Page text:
Tributes pour in for award-winning farmer Richard Tudor

The farming community is mourning the loss of a much-loved and respected award-winning farmer who has been killed in a tractor accident.

Father-of-two Richard Tudor, 45, died following the accident while working at his farm in Llanerfyl, near Welshpool, on Friday (3 April).

Mr Tudor was named Farmers Weekly Beef Farmer of the Year in 2016 after he wowed the judges with his impressive business performance.

See also: Farmers Weekly Awards 2016: Beef Farmer of the Year

The efficient management of his 290ha Welsh upland farm was singled out as a shining example of how beef enterprises can thrive, even in the toughest of climates. The judges praised him for outstanding gross margins of £704 a cow – £100 above the best Welsh upland farms on average.

In 2018, Mr Tudor completed a Nuffield scholarship in soil health and fertility in the grasslands, an essential component in improving upland beef and sheep productivity and sustainability.

The same year, he decided to sell his suckler herd and convert to dairy farming, citing Brexit as the catalyst and the “headache” of the threat of bovine TB.

“My Nuffield scholarship and Brexit have come together to make me think where I want to be in 10 years,” Mr Tudor told Farmers Weekly at the time. “We are a good grass farm and the focus has always been on turning grass into money, so with succession planning too, dairy seems like a natural progression for us.”

Mr Tudor was a highly respected farmer who was very active in his local community. He was a coach at his local young farmers’ club and was chair of the board of governors at his local primary school Ysgol Dyffryn Banw, in Llangadfan. He also wrote a monthly farming column for a community newspapers.

His death was announced on his Twitter page on Saturday (4 April) by his family, who said: “We lost an amazing man yesterday in a tragic tractor accident.

“My dad/Richard was a man that will never be forgotten and there will always be a gap in his place. He meant so much to so many people and his enthusiasm and generosity will be missed by us all.”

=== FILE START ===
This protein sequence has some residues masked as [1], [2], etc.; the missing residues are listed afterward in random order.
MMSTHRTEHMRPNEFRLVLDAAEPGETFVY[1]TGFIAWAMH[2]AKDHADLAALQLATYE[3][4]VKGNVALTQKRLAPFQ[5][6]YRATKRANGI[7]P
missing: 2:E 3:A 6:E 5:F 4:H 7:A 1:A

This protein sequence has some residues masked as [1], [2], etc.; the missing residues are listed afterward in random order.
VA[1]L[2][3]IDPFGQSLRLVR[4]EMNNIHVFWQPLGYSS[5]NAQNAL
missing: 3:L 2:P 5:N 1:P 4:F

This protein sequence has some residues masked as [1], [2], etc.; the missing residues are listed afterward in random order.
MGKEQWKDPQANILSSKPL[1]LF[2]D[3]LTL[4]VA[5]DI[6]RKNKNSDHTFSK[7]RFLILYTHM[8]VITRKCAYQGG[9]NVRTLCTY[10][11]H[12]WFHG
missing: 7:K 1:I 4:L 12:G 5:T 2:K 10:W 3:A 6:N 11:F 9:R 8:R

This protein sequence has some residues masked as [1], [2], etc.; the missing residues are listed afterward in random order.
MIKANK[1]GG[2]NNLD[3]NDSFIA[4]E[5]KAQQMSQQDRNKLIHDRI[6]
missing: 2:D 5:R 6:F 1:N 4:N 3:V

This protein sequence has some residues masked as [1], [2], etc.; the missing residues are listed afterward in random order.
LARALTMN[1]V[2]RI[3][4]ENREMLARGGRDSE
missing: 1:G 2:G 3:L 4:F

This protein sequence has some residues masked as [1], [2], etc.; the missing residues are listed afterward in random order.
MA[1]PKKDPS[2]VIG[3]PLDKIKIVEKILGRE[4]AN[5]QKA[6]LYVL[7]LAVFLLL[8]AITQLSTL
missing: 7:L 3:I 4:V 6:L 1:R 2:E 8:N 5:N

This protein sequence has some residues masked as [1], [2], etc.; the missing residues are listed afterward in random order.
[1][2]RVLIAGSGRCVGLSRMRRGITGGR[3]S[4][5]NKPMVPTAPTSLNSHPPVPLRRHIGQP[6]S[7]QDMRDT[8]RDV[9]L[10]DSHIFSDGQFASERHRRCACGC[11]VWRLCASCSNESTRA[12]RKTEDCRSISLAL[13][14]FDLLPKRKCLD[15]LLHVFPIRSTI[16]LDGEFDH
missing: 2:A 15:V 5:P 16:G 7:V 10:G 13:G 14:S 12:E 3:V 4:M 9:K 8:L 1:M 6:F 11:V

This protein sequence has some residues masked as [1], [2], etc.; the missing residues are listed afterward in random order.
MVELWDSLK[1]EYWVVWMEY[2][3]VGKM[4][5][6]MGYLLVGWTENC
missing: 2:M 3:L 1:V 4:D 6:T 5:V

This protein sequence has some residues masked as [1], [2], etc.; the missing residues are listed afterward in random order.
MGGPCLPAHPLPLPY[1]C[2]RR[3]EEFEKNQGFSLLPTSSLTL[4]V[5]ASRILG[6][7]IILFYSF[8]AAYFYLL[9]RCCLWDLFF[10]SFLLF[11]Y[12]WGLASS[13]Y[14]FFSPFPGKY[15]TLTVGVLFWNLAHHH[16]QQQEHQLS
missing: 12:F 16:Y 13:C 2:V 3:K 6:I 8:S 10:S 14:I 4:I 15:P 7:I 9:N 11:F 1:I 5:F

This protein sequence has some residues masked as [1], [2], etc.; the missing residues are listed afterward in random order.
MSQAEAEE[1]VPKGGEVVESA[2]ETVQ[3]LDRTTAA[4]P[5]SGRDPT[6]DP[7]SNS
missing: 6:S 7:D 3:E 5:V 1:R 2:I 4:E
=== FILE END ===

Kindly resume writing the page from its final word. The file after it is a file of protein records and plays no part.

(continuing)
Following the announcement, tributes poured in for Mr Tudor from friends, family and the farming industry.

FW Livestock editor, Rhian Price, said: “I’m so terribly sorry to hear this devastating news. Richard was a fantastic farmer and was a great advocate for the industry. Thinking of you all at this incredibly difficult time.”

Beef farmer Joanne Pile, who lost her husband Steven in December, replied to the tweet, saying: “I’m so sorry to hear this heartbreaking news. Your dad came and judged us for the Farmers Weekly Awards, he was so lovely and so interesting to talk to, I’ve followed his change from beef to dairy which was incredible. Much love to you all.”

Welsh rugby international Dan Lydiate tweeted: “Thoughts are with you and your family RIP Richard.”

NFU president Minette Batters said: “I’m so desperately sorry to hear this, we all lost an amazing man. Thinking of you all xx.”

Abi Reader, a dairy farmer in Glamorganshire, South Wales, said:  “Very sorry to hear the news. He was an incredible farmer and a true gentleman. Thinking of you all.”

‘Much respected’ 

The Salers Cattle Society UK said in a statement on Facebook it was “saddened” to hear of the tragic death of Mr Tudor.

“Our thoughts go out to his family and friends at this time. Richard was much respected and will be sadly missed by our members and all those who were fortunate to have known him,” it added.

Mr Tudor co-owned Llysun Farm, in Llanerfyl, Montgomeryshire, Powys, with his parents Ann and Tom Tudor. He is survived by his wife Catrin and two children, Morgan, 17 and Lois, 15.

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